In addition, the RiverDogs and Red Sox will wear Negro League jerseys for the game. Single-game tickets are available for all RiverDogs home games at riverdogs.com. RiverDogs season tickets, flexible ticket plans, and group tickets, including options to the Segra Club at Riley Park, are available at //riverdogs.com/tickets or by contacting the RiverDogs front office at 843-577-3647 (DOGS).
Copyright 2022 WCSC. All rights reserved.
GOOSE CREEK, S.C. (WCSC) - The City of Goose Creek will be breaking ground on a new 13-acre park next month, and officials say it will have something for everyone.The new park is called Central Creek Park, and it will cost $9 million to build. The city will soon be breaking ground on a piece of land off Old Moncks Corner Road, near St. James Avenue, to build Central Creek Park.Recreation Director Crystal Reed said the park will cater to everyone.“The focus of this park is it’s going to be inclusive,” Re...
GOOSE CREEK, S.C. (WCSC) - The City of Goose Creek will be breaking ground on a new 13-acre park next month, and officials say it will have something for everyone.
The new park is called Central Creek Park, and it will cost $9 million to build. The city will soon be breaking ground on a piece of land off Old Moncks Corner Road, near St. James Avenue, to build Central Creek Park.
Recreation Director Crystal Reed said the park will cater to everyone.
“The focus of this park is it’s going to be inclusive,” Reed said. “We’re on a wellness mission, and inclusivity is our top priority.”
The park will be funded by just over $4 million in coronavirus relief money, $1.5 million from the city’s general fund and just under $3.5 million from hospitality taxes.
Reed said with that money, the park will be loaded with features.
“We’ll have a sand volleyball court, basketball court,” she said. “It will have a greenspace with a stage with a food truck area, so that people can have social gatherings.”
Other features in the park include pickleball courts, a pavilion that will host events and an all-inclusive playground for kids of all ages and abilities.
Sean June lives in Goose Creek and came out to play basketball with his friends next to where Central Creek Park will be. He said he can’t wait for it to be built.
“I was actually kind of shocked because I was talking to my friends,” he said. “I thought they were going to put apartments over there, but it will be a nice addition to the community.”
June also said he plans on using the basketball courts and the food truck area once the park eventually opens.
“Every weekend, there’s always a bunch of people behind playing basketball,” he said. “I’m pretty sure it’s a big staple in our community to have parks.”
Reed said the city’s focus on building parks, such as the recently opened John McCants Veterans Park, is to make sure people can get together outdoors.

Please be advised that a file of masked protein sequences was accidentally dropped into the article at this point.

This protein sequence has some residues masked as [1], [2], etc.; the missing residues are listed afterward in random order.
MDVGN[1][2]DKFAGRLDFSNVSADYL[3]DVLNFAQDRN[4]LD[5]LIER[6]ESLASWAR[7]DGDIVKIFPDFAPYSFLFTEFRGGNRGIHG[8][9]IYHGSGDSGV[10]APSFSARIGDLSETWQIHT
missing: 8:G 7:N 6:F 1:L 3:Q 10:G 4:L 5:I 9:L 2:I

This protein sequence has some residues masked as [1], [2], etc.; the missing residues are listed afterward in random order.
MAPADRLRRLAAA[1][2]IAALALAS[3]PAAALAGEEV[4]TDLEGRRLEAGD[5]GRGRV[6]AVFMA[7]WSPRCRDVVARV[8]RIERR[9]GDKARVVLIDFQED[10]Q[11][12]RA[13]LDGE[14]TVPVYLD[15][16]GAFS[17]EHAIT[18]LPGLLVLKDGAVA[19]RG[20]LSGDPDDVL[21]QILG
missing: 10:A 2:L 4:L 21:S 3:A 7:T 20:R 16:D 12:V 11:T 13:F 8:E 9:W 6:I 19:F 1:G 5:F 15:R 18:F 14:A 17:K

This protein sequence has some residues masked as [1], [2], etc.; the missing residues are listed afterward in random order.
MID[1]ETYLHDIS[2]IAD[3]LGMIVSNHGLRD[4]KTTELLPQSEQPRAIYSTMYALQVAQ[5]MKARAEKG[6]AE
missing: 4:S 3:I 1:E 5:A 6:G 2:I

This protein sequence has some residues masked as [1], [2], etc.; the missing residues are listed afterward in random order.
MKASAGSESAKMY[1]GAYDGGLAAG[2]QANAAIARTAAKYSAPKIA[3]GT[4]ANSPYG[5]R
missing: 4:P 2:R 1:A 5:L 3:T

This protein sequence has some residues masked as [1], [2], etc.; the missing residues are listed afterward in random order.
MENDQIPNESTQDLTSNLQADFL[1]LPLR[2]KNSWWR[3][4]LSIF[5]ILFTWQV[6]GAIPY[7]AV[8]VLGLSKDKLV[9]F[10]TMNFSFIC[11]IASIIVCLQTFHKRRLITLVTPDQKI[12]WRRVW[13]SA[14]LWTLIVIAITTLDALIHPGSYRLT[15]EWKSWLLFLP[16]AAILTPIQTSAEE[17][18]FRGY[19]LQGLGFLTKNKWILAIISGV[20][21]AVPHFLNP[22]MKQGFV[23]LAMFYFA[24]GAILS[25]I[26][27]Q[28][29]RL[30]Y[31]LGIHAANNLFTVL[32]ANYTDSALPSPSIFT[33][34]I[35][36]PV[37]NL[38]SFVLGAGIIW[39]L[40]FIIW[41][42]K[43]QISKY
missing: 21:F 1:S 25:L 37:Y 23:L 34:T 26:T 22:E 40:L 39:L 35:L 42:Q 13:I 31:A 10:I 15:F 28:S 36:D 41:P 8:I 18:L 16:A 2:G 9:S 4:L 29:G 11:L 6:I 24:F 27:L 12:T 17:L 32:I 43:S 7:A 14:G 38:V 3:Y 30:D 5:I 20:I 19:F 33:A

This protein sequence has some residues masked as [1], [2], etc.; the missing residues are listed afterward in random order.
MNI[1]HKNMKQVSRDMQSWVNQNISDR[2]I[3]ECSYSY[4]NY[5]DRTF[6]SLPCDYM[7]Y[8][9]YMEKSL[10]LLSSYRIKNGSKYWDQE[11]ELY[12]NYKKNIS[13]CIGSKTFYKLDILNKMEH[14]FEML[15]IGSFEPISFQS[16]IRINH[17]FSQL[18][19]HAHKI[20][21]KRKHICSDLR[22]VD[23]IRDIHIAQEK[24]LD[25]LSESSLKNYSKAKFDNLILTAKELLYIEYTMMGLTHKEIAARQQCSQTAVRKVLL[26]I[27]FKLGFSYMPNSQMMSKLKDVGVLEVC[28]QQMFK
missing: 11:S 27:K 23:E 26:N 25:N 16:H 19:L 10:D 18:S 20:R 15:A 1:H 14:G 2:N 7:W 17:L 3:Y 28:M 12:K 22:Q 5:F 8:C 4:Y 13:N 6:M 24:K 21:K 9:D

“It’s really just a focus on creating community,” Reed said. “That’s why we’re doing it. We want people to have activities and places to go in their city where they don’t have to leave the city limits of Goose Creek.”
Officials said the groundbreaking is scheduled for March 31. That’s when they will reveal how this park will take shape.
Copyright 2022 WCSC. All rights reserved.
Goose Creek High School’s football team has captured three straight region championships and reeled in as many player of the year honors from the offensive side of the ball in the process.It’s easy to overlook the guys in the trenches who help make those accomplishments possible. Gators senior lineman Jayden Johnson was hard to miss, though. Johnson moved defenders around quite easily at times, opening holes aplenty to run through and giving quarterbacks time to throw.“Jayden is a good guy,” Gators coach...
Goose Creek High School’s football team has captured three straight region championships and reeled in as many player of the year honors from the offensive side of the ball in the process.
It’s easy to overlook the guys in the trenches who help make those accomplishments possible. Gators senior lineman Jayden Johnson was hard to miss, though. Johnson moved defenders around quite easily at times, opening holes aplenty to run through and giving quarterbacks time to throw.
“Jayden is a good guy,” Gators coach Jason Winstead said. “He’s not a problem. He doesn’t get into trouble and causes no issues. He’s had a great career, and he’s a captain.”
For his efforts in the classroom and on the field of play, Johnson earned a scholarship opportunity to play football at South Carolina State in Orangeburg.
Johnson (6-4, 305) started four seasons up front for the Gators, garnered three all-region nods and two all-state selections. He was chosen to the South Carolina Shrine Bowl team and ultimately ended up playing in the Touchstone Energy Cooperatives Bowl in Myrtle Beach on Dec. 11. The Shrine Bowl was canceled because of COVID-19 concerns for the second year in a row.
Johnson’s South squad won the all-star game for the third time in a row.
“In four years, Jayden blocked for over 15,000 yards of offense,” Winstead said. “That’s a lot. You don’t find many guys who start all four years in 5A football.”
Equally as impressive was a standout performance in the classroom.
“That 3.4 grade-point average is what got him this opportunity,” Winstead said. “If he didn’t have the grades, none of this would be happening. First question all these college coaches want to ask is how are his grades. If they can’t get into the school, they’re not going to stay a long time. It’s going to be a short conversation.”
With Johnson anchoring the front, future S.C. State teammate Demetri Simmons earned back-to-back region player of the year honors.
Simmons, a running back who also signed with the Bulldogs on Dec. 15, touched it 566 times in three seasons on the varsity level and totaled 4,138 yards and 44 touchdowns. He was named all-state as a senior and also a team captain.
“He really needs no introduction,” Winstead said of Simmons. “He’s an outstanding young man.”
Simmons was selected to the Touchstone Energy Cooperatives Bowl but missed the game with an injury.